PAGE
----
1. Generally, an employee needs to tell their employer that they need an accommodation because of a disability; however, reasonable accommodation requests don’t always mention the word “accommodation” and the individual may not specifically ask for a “work change.” Anytime an employee indicates he/she is having a problem performing a job function(s), and indicates the problem is related to a medical condition, the college will want to consider whether the employee is making an accommodation request. Supervisors and/or managers should call Human Resources with this kind of information immediately.
  2. Supervisors should never ask an employee if they have a disability or question an employee about personal medical information.
  3. Human Resources will evaluate the information and handle all aspects of the request and the process.
  4. Department managers and/or supervisors should never make (any) accommodations without notifying Human Resources, who will follow the proper accommodations process required by law.
  5. Department managers/supervisors should never keep medical records in departmental files.
  6. All managers and supervisors should acquaint themselves with Green River College’s Reasonable Accommodation Policy GA-10.

Working Alone Safely

We all have at one time or another had to work alone, and there are some College employees that find themselves working alone more often than others. Those employees might include those working outside normal business hours, such as custodians, campus safety officers, maintenance staff, event or production staff or those working at offsite locations.

Working Safely Alone

Tamar leads her Workforce Education team in a safety discussion

The Environmental, Health and Safety Committee would like you to discuss employees working alone in your areas and ways we can mitigate safety risks.

Safety.  A Shared Responsibility.

Do you have employees who work alone, where only one person is in the office, on the premises, or is at an offsite location?  Add this topic to your staff meeting; taking a moment to discuss it amongst your staff, identify potential hazards of the work, assess risks involved and discuss ways to avoid unsafe situations.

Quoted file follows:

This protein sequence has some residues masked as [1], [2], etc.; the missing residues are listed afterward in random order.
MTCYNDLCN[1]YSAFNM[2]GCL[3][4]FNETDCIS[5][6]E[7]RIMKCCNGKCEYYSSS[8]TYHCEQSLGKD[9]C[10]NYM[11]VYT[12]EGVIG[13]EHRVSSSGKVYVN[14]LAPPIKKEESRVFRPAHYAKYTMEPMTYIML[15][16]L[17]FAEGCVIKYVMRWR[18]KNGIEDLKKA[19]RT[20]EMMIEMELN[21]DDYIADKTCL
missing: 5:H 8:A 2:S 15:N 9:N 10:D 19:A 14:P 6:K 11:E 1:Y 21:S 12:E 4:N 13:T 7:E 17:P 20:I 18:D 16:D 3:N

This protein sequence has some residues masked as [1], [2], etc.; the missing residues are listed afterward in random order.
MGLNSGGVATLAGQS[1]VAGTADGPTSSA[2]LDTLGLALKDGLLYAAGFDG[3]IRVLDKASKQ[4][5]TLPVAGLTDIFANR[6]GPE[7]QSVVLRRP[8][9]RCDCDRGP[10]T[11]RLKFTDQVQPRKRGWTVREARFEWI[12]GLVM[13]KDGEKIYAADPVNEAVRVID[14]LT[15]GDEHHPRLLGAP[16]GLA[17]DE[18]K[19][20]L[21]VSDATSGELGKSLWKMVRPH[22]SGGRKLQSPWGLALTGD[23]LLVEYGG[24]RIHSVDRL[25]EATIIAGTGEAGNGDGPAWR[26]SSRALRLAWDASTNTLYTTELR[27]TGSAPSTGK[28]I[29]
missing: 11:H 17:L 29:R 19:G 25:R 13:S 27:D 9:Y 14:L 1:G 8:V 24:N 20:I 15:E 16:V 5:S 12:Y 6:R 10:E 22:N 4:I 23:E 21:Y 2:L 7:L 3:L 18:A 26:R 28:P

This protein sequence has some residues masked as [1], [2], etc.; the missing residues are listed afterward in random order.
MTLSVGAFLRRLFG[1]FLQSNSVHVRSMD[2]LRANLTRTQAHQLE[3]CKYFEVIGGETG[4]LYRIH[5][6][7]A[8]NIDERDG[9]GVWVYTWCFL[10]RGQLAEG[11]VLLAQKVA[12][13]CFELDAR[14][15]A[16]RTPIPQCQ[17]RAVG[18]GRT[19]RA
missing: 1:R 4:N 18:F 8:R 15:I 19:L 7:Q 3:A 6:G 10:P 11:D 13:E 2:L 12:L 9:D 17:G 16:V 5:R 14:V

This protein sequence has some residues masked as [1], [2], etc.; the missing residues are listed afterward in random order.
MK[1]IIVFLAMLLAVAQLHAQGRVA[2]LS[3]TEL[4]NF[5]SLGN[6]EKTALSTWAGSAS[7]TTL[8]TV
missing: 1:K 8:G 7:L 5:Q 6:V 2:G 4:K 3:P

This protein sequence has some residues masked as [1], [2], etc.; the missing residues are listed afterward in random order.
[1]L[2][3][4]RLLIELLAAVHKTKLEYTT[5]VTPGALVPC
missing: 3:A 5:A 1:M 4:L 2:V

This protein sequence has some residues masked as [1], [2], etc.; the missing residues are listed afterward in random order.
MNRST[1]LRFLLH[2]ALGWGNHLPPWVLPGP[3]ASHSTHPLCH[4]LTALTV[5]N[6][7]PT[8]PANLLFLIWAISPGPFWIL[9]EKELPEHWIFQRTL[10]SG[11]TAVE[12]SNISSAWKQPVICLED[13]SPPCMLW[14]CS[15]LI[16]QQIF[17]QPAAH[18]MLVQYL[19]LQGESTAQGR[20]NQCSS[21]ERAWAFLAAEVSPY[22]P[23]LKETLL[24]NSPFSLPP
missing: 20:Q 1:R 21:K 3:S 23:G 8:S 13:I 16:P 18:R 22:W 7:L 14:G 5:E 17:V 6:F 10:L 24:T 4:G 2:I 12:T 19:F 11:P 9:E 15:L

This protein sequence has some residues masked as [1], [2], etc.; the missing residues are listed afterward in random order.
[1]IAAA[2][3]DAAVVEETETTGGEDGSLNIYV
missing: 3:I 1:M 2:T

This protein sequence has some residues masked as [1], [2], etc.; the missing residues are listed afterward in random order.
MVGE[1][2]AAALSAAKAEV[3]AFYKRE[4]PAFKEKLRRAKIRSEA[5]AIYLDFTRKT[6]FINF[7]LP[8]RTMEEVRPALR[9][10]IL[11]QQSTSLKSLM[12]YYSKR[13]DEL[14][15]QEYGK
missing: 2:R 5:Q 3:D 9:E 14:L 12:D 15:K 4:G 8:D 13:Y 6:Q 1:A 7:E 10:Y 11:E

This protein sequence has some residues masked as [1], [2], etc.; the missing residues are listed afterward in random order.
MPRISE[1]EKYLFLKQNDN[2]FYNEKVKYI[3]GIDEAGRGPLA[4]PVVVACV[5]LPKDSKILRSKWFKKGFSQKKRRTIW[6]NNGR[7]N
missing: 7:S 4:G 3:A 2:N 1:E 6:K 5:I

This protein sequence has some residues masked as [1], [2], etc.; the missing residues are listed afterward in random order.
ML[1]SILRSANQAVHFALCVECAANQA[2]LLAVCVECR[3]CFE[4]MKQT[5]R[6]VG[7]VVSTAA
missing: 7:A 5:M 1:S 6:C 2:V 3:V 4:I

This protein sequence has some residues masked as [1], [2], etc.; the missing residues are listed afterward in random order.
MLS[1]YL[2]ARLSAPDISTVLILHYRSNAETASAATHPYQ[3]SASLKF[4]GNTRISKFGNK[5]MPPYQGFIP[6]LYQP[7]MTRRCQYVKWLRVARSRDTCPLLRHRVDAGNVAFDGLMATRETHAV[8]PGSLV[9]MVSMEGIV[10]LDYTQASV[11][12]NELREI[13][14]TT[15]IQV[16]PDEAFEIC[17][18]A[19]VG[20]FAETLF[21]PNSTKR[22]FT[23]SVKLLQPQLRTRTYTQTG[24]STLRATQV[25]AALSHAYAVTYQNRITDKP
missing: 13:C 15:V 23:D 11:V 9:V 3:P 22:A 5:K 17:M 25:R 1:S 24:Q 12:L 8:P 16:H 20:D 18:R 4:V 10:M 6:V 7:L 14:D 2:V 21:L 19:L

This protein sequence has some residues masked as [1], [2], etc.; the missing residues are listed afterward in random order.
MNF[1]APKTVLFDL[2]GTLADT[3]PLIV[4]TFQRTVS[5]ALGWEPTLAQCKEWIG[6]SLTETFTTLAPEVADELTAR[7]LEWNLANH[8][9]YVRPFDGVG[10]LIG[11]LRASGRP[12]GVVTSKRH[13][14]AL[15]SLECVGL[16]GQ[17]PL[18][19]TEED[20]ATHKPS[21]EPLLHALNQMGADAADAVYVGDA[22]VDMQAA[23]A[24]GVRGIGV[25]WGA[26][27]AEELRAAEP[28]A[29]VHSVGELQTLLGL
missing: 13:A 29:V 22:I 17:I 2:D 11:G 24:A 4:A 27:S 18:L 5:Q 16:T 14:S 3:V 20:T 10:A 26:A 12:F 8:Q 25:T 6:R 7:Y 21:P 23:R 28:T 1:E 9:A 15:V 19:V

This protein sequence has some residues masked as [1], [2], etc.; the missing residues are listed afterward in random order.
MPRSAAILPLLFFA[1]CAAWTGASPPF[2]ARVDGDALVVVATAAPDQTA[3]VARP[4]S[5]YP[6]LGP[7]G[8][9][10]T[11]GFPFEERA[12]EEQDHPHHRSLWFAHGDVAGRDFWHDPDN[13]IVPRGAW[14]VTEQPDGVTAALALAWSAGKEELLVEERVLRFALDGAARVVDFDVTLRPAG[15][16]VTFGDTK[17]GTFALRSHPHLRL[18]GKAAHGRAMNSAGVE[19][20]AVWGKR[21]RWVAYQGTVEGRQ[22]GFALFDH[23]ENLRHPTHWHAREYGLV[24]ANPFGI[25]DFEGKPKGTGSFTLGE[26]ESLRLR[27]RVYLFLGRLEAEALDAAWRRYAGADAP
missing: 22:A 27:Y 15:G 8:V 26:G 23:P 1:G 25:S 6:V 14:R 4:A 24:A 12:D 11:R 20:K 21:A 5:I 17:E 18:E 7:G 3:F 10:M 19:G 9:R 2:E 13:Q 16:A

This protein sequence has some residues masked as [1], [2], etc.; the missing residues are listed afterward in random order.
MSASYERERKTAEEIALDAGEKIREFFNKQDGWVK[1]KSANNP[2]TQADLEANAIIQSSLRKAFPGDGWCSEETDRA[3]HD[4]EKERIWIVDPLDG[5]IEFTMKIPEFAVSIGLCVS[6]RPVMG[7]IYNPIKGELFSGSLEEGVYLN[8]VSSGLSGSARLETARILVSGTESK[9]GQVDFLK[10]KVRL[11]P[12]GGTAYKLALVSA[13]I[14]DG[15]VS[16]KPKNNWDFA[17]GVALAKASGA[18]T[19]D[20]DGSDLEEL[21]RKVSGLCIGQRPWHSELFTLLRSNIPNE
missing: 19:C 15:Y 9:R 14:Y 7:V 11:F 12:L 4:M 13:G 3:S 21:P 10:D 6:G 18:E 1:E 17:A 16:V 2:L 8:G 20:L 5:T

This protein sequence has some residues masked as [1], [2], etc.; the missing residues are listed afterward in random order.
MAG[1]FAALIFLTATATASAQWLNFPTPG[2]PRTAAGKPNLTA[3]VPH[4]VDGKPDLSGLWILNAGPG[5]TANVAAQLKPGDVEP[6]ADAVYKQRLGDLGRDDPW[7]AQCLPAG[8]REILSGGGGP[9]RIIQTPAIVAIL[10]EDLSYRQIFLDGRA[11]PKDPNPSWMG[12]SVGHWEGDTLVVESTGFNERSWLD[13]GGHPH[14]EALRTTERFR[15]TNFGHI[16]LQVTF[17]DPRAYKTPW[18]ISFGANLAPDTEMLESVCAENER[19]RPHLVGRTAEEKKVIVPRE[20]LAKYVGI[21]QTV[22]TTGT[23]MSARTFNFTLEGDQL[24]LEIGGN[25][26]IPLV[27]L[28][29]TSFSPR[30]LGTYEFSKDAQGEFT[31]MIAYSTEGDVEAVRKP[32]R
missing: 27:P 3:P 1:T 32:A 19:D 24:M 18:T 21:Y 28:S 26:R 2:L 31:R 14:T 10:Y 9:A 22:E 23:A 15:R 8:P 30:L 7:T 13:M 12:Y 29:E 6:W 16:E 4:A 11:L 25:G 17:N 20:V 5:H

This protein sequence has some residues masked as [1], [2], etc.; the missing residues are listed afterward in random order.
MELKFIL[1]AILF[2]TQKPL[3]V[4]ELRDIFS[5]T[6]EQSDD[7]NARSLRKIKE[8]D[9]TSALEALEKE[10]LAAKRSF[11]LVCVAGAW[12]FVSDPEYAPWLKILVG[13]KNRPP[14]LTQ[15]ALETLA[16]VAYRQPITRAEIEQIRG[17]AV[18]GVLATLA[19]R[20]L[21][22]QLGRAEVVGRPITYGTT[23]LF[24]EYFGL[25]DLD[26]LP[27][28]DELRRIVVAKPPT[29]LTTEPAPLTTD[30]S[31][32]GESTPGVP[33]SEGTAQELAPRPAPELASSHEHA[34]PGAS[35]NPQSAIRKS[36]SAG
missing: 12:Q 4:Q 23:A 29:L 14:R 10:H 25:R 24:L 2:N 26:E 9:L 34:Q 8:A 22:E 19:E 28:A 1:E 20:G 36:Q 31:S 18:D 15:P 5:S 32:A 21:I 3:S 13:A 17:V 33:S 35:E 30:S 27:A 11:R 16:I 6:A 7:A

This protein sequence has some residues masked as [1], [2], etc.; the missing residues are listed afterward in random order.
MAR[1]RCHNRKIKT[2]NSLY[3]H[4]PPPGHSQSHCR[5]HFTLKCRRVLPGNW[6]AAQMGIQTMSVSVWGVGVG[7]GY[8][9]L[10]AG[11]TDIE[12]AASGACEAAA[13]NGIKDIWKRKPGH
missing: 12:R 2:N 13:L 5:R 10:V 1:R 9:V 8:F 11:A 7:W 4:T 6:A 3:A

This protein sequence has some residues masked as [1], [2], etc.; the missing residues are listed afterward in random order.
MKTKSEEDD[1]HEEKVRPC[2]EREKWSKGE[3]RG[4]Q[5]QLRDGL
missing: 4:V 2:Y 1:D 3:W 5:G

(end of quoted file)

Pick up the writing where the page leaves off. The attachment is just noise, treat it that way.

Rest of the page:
Working Safely Alone

Best safety discussion ever!

Discussion Topics:

  • Are there safety hazards to employees that work alone?
  • Are there training needs for employees who find themselves working alone?
  • How are employees who work alone being supervised?
  • Are there procedures that are needed to ensure employees working alone remain safe?
  • What happens if a person becomes ill, has an accident, or there is an emergency?

As a supervisor, ensure all relevant hazards have been identified, discuss ways to mitigate the risks such as training, supervision, personal protective equipment, and communication devices.  Take appropriate action.  We all share the responsibility to provide a safe and healthy campus.

Remember identifying risks and putting practices in place can be simple changes – awareness is the first step!  Take the Enumclaw Campus as an example.  In Enumclaw after the final class ends between 9-9:30 p.m., the last two employees to leave ALWAYS walk out together.  It was easy to identify a potential problem (a single person in a parking lot late at night) and an easy practice to put in place.

Please share your concerns and fixes with your Environmental Health and Safety Committee representative.

Working Safely Alone

Special thanks to the Workforce Education department for helping us this week.